Cyberdog was largely a demonstration of the potential of OpenDoc. As such, it demonstrated that OpenDoc was a solution to a problem that did not really exist. Nobody wanted to assemble components; they wanted regular apps. While CyberDog promised to replace the monolithic, bloated code in suites like Netscape's Communicator with smaller, faster components, the system had to load support libraries that effectively erased any intended benefits, ending up slower and fatter that what it hoped to replace.
As a strategic battlefield in the war between Netscape and Microsoft, Apple had the luxury of not really needing to develop its own browser for the Mac. As noted in Mac Office, $150 Million, and the Story Nobody Covered, Microsoft used the threat of delaying Office for the Mac to sign a 1997 deal with Apple to force Netscape off the Mac desktop and therefore handicap Netscape's efforts to provide a cross-platform browser.
After rapidly gaining web browser market share in 1997 as the default Windows browser, Microsoft introduced a variety of initiatives to tie all web-based development to Windows and proprietary features of IE. Microsoft similarly worked to link Java development to Windows and the IE browser, killing interoperability for both Java and the web, effectively nullifying both as cross platform alternatives to Windows-centric development.
Netscape's Mozilla Burns to the Ground
In 1998, Netscape dropped its original plans to deliver Netscape 5 as significant revision to Communicator 4. Instead, it chose to freeze development of the classic Mariner engine and instead launch a new open source project called Mozilla to deliver the new Gecko rendering engine as an open source project. That ended up taking much longer than originally anticipated.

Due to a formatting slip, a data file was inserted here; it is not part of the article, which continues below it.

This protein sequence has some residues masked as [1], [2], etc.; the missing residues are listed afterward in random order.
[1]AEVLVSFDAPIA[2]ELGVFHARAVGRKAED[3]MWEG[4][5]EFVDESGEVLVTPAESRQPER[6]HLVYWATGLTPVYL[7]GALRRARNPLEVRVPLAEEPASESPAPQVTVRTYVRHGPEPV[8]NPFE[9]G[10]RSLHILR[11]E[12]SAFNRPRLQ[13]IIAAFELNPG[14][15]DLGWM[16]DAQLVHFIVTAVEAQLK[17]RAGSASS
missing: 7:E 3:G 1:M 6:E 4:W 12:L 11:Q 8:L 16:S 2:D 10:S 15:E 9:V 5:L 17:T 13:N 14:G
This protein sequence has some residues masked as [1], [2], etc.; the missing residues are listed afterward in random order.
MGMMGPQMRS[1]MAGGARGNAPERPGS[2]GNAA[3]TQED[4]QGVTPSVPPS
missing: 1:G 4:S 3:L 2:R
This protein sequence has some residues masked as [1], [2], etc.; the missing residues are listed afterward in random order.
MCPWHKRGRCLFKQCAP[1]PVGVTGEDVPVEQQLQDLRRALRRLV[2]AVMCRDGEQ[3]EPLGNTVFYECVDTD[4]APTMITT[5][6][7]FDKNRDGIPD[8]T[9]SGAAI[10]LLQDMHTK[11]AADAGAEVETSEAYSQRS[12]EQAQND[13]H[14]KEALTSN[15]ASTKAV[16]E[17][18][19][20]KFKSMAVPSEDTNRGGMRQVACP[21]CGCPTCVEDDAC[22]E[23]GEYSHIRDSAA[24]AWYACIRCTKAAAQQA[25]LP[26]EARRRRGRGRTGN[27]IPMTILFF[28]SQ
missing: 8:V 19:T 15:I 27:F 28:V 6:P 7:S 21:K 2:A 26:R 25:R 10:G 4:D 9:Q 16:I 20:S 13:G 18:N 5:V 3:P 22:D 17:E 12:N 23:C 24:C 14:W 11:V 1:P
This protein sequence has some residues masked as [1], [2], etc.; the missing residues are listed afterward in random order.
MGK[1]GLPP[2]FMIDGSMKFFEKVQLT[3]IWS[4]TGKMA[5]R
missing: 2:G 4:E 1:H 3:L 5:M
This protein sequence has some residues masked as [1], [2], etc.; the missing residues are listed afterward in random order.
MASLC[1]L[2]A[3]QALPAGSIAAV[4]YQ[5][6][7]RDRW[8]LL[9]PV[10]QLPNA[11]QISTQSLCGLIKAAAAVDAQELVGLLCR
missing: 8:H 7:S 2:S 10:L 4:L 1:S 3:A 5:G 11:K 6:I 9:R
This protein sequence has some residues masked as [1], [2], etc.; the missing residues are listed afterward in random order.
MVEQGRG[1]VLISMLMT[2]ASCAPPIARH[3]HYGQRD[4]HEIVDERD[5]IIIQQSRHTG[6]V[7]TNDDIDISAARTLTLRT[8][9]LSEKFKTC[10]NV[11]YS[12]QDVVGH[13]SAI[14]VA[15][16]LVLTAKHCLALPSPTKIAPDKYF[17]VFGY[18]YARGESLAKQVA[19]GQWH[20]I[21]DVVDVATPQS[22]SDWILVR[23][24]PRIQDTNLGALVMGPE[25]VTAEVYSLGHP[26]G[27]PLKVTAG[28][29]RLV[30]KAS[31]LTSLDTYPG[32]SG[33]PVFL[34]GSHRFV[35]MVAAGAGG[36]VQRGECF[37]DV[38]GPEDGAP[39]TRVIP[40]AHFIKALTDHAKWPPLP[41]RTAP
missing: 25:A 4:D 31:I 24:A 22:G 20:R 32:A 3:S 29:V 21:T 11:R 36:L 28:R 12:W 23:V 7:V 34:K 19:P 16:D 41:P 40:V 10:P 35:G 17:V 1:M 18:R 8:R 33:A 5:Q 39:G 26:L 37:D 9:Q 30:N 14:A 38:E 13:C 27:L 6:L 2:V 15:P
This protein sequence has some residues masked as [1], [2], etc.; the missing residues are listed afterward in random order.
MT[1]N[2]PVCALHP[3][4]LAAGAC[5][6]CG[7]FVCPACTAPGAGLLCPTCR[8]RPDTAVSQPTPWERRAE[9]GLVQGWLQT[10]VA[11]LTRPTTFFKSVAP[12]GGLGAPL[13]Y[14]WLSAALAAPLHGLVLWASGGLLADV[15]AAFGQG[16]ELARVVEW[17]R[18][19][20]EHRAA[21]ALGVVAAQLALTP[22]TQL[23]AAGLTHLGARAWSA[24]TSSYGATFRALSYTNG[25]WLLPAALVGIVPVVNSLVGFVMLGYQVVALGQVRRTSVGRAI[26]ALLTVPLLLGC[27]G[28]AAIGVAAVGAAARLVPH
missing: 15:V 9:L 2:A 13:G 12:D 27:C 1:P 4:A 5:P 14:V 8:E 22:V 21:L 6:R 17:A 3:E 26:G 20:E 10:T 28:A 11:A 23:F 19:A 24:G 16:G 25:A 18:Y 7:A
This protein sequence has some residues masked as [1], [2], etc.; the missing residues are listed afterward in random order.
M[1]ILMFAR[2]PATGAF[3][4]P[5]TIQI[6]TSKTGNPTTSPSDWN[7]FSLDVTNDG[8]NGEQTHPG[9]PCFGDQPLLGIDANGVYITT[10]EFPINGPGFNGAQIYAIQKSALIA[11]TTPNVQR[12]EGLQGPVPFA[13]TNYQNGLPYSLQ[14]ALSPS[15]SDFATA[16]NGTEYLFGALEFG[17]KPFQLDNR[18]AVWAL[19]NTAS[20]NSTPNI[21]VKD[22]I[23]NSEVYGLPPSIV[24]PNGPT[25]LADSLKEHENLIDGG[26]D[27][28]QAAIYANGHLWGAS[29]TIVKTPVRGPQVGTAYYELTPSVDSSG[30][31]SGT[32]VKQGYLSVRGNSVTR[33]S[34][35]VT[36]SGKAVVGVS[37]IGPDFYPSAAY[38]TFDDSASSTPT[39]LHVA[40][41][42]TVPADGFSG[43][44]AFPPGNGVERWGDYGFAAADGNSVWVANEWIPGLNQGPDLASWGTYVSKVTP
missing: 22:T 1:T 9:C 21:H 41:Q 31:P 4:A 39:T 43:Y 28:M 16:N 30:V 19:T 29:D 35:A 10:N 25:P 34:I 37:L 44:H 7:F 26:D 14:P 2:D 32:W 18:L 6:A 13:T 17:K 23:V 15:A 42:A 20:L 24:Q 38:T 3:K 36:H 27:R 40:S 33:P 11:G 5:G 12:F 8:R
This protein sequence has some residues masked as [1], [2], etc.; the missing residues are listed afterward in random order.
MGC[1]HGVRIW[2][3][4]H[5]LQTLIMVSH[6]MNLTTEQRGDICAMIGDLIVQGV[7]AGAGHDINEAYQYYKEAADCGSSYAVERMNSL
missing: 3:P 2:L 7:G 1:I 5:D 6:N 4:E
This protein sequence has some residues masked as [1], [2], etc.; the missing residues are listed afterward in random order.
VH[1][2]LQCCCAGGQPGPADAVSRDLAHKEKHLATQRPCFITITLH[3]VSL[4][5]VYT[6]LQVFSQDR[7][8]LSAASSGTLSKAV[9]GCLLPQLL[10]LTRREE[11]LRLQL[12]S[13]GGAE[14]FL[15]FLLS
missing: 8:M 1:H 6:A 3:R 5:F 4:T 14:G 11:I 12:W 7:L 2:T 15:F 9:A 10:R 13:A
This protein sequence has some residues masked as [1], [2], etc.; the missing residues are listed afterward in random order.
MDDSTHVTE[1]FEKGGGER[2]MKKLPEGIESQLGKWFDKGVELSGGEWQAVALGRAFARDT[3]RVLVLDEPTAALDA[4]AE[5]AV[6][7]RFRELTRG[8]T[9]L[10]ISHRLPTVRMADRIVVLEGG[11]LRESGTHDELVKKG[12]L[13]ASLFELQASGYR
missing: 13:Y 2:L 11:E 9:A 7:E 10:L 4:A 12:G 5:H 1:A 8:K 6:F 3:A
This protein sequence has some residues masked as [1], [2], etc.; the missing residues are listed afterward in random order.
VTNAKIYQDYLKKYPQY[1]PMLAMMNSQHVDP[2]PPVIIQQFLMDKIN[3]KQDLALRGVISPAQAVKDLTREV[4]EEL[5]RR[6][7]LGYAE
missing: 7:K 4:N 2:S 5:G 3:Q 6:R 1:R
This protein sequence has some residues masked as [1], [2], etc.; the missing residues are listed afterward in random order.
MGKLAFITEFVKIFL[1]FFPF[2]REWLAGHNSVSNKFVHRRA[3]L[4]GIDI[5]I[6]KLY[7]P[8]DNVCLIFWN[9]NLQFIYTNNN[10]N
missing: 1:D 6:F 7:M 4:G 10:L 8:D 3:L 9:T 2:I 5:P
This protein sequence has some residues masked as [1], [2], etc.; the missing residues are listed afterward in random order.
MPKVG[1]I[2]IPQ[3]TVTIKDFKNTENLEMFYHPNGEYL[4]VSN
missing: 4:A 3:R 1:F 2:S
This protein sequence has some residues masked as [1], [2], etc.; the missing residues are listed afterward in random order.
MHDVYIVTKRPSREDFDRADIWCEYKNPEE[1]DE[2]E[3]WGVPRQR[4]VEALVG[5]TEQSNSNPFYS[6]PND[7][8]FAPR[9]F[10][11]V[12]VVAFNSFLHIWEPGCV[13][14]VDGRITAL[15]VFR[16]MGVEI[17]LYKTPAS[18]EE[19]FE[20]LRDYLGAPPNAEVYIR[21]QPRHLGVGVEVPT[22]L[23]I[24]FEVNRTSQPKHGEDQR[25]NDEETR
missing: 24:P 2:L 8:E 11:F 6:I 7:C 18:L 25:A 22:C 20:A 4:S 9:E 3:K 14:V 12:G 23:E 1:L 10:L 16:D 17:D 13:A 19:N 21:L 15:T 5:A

In 1999, AOL paid $4.2 billion for Netscape, hoping to use its new browser as a platform for modernizing the AOL service from a proprietary system of custom content to a web-based one. That business plan was complicated by the problematic ongoing development of the new Gecko-based browser. Desperate for results, AOL pressed the Netscape team to ship Mozilla's beta code as Netscape 6 in 2000, resulting in public embarrassment and further associating the Netscape brand with incompetence.
In comparison, Microsoft delivered progressive new releases of IE in 1997, 1999, and 2001 (below), leapfrogging Netscape in innovative new browser features. Netscape only gave consumers and business users a choice between an old, buggy, and slow Communicator 4 and the unfinished, buggy, and slow Netscape 6.